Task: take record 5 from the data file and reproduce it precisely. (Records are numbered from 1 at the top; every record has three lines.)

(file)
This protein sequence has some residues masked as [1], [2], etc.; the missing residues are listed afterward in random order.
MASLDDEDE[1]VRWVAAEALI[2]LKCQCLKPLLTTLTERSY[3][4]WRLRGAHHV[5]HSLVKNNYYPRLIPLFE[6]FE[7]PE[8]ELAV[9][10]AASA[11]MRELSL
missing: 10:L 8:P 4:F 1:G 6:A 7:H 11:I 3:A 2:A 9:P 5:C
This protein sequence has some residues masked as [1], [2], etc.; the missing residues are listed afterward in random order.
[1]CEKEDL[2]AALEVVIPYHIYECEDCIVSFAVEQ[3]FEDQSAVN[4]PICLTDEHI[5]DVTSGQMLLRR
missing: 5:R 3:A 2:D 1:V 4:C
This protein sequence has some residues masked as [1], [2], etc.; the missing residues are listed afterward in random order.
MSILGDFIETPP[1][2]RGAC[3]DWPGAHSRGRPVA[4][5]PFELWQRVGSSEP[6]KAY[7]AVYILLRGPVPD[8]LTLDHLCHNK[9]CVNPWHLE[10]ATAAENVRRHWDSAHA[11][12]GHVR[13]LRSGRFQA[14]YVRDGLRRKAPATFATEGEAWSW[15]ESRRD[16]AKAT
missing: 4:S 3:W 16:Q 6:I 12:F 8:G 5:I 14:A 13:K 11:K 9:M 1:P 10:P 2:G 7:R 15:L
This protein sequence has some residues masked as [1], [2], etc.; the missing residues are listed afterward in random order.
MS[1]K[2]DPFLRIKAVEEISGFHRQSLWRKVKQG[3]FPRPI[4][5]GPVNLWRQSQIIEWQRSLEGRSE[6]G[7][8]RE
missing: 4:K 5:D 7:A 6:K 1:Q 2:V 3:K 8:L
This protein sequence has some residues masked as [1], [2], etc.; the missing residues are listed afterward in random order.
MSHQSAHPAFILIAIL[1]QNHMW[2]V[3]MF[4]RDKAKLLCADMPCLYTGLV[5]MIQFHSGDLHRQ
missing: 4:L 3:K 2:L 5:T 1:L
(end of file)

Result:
This protein sequence has some residues masked as [1], [2], etc.; the missing residues are listed afterward in random order.
MSHQSAHPAFILIAIL[1]QNHMW[2]V[3]MF[4]RDKAKLLCADMPCLYTGLV[5]MIQFHSGDLHRQ
missing: 4:L 3:K 2:L 5:T 1:L